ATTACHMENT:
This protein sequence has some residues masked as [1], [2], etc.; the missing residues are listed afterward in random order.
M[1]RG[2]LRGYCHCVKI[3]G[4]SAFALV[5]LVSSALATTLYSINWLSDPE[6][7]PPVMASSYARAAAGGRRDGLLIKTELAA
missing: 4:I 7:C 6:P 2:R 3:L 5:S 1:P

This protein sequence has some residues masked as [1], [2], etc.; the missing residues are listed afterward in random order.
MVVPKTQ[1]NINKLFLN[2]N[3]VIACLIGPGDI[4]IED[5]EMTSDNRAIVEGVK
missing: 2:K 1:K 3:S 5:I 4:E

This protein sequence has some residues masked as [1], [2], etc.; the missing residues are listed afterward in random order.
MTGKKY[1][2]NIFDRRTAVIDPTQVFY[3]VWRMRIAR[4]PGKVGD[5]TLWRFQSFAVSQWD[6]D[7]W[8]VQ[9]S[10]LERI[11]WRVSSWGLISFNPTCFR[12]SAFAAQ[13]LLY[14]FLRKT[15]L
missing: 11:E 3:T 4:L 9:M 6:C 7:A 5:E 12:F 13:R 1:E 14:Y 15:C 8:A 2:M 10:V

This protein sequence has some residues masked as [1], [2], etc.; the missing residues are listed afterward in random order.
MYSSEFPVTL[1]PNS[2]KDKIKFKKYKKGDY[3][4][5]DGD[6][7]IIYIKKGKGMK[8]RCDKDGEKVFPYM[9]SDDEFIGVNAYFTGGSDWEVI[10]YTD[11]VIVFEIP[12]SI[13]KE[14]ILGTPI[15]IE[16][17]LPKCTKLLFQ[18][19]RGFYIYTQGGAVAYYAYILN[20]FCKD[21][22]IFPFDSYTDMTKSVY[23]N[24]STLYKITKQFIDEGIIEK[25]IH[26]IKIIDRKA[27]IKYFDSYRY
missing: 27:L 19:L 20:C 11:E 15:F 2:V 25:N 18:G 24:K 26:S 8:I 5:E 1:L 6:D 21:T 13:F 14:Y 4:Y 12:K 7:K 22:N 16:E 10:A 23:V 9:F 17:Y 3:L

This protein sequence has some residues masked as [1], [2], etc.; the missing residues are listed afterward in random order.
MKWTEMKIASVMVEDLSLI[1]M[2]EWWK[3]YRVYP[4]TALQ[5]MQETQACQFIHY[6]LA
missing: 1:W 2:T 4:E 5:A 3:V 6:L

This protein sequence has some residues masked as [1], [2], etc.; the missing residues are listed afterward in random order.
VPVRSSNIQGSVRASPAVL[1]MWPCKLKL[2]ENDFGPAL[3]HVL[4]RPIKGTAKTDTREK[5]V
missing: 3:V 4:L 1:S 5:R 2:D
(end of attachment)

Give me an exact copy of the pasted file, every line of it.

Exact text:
This protein sequence has some residues masked as [1], [2], etc.; the missing residues are listed afterward in random order.
M[1]RG[2]LRGYCHCVKI[3]G[4]SAFALV[5]LVSSALATTLYSINWLSDPE[6][7]PPVMASSYARAAAGGRRDGLLIKTELAA
missing: 4:I 7:C 6:P 2:R 3:L 5:S 1:P

This protein sequence has some residues masked as [1], [2], etc.; the missing residues are listed afterward in random order.
MVVPKTQ[1]NINKLFLN[2]N[3]VIACLIGPGDI[4]IED[5]EMTSDNRAIVEGVK
missing: 2:K 1:K 3:S 5:I 4:E

This protein sequence has some residues masked as [1], [2], etc.; the missing residues are listed afterward in random order.
MTGKKY[1][2]NIFDRRTAVIDPTQVFY[3]VWRMRIAR[4]PGKVGD[5]TLWRFQSFAVSQWD[6]D[7]W[8]VQ[9]S[10]LERI[11]WRVSSWGLISFNPTCFR[12]SAFAAQ[13]LLY[14]FLRKT[15]L
missing: 11:E 3:T 4:L 9:M 6:C 7:A 5:E 12:F 13:R 1:E 14:Y 15:C 8:A 2:M 10:V

This protein sequence has some residues masked as [1], [2], etc.; the missing residues are listed afterward in random order.
MYSSEFPVTL[1]PNS[2]KDKIKFKKYKKGDY[3][4][5]DGD[6][7]IIYIKKGKGMK[8]RCDKDGEKVFPYM[9]SDDEFIGVNAYFTGGSDWEVI[10]YTD[11]VIVFEIP[12]SI[13]KE[14]ILGTPI[15]IE[16][17]LPKCTKLLFQ[18][19]RGFYIYTQGGAVAYYAYILN[20]FCKD[21][22]IFPFDSYTDMTKSVY[23]N[24]STLYKITKQFIDEGIIEK[25]IH[26]IKIIDRKA[27]IKYFDSYRY
missing: 27:L 19:L 20:C 11:E 15:F 2:V 25:N 18:G 24:K 26:S 8:I 5:E 1:L 6:D 21:T 13:F 14:Y 4:Y 12:K 7:K 22:N 16:E 10:A 23:V 9:F 17:Y 3:L

This protein sequence has some residues masked as [1], [2], etc.; the missing residues are listed afterward in random order.
MKWTEMKIASVMVEDLSLI[1]M[2]EWWK[3]YRVYP[4]TALQ[5]MQETQACQFIHY[6]LA
missing: 1:W 2:T 4:E 5:A 3:V 6:L

This protein sequence has some residues masked as [1], [2], etc.; the missing residues are listed afterward in random order.
VPVRSSNIQGSVRASPAVL[1]MWPCKLKL[2]ENDFGPAL[3]HVL[4]RPIKGTAKTDTREK[5]V
missing: 3:V 4:L 1:S 5:R 2:D